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README.md

README.md

Open Data Structures in C

This is an implementation of Open Data Structures in C. It is written in ANSI C (C89) to maximize compatibility with other compilers.

Implemented data structures

More information on the data structures (implementation details, running times, etc.) can be found in the book.

How to use the library

If you have gcc installed, simply run either make to compile the shared object file or make install to compile and install the library (by default, it is moved to /usr/lib/libodsc.so). After that, you can append -lodsc to your compiler arguments to link your code with the library.

If you don't have gcc, you can modify the Makefile for your compiler (with clang, you only need to change the compiler variable, everything else should work the same). Or, compile the sources in src/ with the headers in include/.

The include directory contains the headers you will need to include in your program. Detailed information on the functions and their arguments can be found in the header files.

This library follows a general structure: [data structure]_[function]. For example, the function to initialize an ArrayStack is arraystack_init.

Example
#include <stdio.h>
#include <arraystack.h>

int main() {

    int i;

    arraystack_t stack;

    /* initialize the struct with the size of the elements you want to store
     * inside. this will allocate memory for the backing array. */
    arraystack_init(&stack, sizeof(int));

    for (i = 0; i < 10; i++)
        arraystack_push(&stack, &i);

    while (stack.length > 0) {

        arraystack_pop(&stack, &i);
        printf("popped: %d\n", i);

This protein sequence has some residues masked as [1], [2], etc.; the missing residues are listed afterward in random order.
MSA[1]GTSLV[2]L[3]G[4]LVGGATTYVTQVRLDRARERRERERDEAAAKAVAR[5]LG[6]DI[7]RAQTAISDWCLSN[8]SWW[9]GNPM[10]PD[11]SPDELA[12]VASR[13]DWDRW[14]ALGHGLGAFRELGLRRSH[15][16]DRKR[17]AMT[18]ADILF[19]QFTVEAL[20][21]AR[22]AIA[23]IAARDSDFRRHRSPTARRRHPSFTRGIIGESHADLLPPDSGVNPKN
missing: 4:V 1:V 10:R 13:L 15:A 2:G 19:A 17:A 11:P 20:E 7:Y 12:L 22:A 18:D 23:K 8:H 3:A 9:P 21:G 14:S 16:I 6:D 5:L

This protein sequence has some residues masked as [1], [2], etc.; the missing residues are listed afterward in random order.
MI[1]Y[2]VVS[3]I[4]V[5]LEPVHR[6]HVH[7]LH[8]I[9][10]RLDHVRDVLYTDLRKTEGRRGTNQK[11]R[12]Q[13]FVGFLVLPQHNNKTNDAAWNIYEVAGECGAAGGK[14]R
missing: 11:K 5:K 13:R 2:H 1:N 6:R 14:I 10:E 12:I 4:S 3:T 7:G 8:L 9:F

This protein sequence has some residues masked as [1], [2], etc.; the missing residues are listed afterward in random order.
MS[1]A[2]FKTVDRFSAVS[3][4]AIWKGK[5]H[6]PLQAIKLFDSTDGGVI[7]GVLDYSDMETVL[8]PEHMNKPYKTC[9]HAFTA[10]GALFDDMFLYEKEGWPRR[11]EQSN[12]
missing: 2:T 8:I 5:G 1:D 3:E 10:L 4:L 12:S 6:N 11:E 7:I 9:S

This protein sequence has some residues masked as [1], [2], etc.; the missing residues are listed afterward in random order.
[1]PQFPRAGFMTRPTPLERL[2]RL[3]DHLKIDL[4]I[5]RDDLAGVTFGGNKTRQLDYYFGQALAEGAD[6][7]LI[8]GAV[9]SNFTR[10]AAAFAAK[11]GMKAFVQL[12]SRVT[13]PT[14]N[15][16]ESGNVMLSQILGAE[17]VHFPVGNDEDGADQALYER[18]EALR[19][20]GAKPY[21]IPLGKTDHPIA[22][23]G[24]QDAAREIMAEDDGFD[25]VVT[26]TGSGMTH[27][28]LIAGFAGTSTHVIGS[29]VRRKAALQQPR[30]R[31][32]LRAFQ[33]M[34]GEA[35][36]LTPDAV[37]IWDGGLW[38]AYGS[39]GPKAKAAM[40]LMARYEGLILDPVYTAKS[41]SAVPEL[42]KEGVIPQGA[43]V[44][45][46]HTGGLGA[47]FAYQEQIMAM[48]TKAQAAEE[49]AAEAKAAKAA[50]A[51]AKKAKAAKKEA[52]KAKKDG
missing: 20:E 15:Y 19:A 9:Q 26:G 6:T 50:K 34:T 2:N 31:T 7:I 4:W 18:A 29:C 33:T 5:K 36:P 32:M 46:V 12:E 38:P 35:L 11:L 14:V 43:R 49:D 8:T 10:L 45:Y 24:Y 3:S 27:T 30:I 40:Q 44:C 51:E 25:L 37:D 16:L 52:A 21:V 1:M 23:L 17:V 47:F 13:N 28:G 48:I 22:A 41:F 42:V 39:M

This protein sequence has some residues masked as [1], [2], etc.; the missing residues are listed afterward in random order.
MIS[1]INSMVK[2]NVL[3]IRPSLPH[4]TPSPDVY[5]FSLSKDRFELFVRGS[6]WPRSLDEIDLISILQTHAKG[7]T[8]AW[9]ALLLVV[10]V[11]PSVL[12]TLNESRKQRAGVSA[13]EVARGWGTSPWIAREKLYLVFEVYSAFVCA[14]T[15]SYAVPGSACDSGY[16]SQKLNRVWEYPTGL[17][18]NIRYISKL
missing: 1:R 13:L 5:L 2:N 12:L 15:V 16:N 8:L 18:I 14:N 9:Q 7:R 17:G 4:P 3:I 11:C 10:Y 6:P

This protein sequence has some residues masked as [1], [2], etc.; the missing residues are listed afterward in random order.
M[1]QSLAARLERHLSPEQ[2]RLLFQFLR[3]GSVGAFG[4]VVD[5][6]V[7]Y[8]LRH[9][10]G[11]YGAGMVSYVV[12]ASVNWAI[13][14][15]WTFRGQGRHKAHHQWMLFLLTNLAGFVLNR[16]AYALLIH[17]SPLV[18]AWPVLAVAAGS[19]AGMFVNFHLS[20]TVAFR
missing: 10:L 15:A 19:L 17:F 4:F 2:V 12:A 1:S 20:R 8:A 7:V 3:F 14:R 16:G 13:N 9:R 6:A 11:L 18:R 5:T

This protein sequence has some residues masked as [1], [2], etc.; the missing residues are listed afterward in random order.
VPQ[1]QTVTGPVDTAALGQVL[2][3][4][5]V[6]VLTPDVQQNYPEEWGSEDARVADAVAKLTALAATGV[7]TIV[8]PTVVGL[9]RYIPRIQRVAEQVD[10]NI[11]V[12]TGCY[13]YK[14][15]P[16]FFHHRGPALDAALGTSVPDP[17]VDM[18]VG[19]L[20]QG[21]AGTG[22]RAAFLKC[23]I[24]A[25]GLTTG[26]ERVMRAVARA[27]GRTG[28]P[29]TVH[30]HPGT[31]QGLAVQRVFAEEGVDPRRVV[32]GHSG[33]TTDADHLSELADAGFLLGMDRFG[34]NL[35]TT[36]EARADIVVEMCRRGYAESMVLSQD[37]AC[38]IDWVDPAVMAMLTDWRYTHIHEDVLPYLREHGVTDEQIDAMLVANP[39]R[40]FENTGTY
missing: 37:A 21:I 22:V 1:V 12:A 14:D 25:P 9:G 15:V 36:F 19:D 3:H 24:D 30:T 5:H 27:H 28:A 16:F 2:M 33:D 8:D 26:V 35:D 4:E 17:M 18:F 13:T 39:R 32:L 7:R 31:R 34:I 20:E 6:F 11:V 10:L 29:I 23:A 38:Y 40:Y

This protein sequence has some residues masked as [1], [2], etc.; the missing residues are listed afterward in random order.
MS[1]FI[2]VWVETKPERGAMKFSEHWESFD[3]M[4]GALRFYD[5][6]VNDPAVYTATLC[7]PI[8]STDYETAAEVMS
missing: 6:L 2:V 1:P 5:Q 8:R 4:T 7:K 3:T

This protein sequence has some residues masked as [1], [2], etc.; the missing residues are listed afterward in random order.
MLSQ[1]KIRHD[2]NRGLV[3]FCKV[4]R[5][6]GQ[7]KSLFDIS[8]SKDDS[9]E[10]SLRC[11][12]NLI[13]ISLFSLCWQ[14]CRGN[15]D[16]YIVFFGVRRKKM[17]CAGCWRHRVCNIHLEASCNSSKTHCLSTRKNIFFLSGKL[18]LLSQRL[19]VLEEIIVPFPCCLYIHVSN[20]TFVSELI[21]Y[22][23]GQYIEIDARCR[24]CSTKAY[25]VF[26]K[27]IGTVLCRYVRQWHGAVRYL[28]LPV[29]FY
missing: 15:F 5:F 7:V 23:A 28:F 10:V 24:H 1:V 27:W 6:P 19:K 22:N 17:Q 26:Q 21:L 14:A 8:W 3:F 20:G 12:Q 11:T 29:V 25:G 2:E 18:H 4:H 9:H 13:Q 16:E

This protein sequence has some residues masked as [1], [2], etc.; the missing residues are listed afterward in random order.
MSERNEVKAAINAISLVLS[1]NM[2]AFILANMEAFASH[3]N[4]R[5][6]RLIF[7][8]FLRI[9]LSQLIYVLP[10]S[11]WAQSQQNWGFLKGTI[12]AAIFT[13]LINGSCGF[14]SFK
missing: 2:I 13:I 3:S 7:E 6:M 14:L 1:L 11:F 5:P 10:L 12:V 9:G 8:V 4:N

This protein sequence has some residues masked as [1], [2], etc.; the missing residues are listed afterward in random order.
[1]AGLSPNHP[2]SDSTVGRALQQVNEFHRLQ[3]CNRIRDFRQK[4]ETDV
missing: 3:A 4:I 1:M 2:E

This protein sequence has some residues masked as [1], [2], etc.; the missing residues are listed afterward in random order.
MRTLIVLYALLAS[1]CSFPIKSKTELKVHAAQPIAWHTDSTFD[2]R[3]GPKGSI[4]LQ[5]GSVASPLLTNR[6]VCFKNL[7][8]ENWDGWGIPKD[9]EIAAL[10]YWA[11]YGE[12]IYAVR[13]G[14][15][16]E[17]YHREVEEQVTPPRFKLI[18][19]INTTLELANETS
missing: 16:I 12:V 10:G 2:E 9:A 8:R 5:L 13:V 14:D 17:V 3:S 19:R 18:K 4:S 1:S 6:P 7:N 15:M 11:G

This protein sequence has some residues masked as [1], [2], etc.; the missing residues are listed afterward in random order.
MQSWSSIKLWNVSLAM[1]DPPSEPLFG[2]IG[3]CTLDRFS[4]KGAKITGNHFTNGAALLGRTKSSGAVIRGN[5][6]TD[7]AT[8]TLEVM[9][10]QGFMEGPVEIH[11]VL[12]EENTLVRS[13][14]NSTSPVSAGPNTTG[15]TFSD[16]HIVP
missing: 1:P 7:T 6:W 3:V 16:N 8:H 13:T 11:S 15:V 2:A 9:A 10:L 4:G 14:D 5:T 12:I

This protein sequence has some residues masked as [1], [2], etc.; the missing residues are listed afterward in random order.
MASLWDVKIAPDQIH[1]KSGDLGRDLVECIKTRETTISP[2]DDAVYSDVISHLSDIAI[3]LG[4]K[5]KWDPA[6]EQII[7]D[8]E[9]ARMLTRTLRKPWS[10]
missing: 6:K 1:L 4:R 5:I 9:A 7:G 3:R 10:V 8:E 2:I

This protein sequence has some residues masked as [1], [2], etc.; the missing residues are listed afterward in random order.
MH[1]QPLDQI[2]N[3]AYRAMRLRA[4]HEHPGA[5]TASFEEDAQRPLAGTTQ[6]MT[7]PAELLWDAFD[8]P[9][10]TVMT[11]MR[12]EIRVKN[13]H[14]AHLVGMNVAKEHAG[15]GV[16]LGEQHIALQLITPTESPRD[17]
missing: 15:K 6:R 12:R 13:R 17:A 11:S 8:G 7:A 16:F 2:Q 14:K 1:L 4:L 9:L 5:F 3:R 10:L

}

    /* make sure to call dispose when you're done, to avoid memory leaks */
    arraystack_dispose(&stack);

    return 0;
}

Uniform iteration

Different data structures can require different methods to efficiently iterate over them. For example, it is possible to iterate through an ArrayStack using _get() but using the same method on a DLList would be costly. Uniform iterators provide a simple way of iterating over these data structures. Best to consider them invalidated if you do any kind of insertion/removal on the data structure you are iterating on. Iterators come with overhead since they have to maintain state and keep function pointers.

If an iterator is implemented for a data structure, it can be initialized through _iterator(). Iterators have three functions:

  • next(iterator_t *): Advances to the next element and returns 1, if available. Otherwise, returns 0. If iterating in reverse, this will advance to the previous element (not all data structures can be iterated in reverse order, check the documentation for _iterator()).
  • elem(iterator_t *): Returns a pointer to the element in the data structure (i.e. not a copy). Be careful not to exceed the bounds of this pointer (which is elem_size bytes).
  • dispose(iterator_t *): Releases allocated memory.
Example
#include <stdio.h>
#include <iterator.h>
#include <arraystack.h>

int main() {

    int i;

    arraystack_t stack;
    arraystack_init(&stack, sizeof(int));

    for (i = 0; i < 10; i++)
        arraystack_push(&stack, &i);

    /* make an iterator for stack[1,4] */
    iterator_t it;
    arraystack_iterator(&stack, &it, 1, 4);

    while (it.next(&it))
        printf("%d\n", *(int *)it.elem(&it));

    /* iterators allocate memory for state, which must be released. */
    it.dispose(&it);

    arraystack_dispose(&stack);

    return 0;
}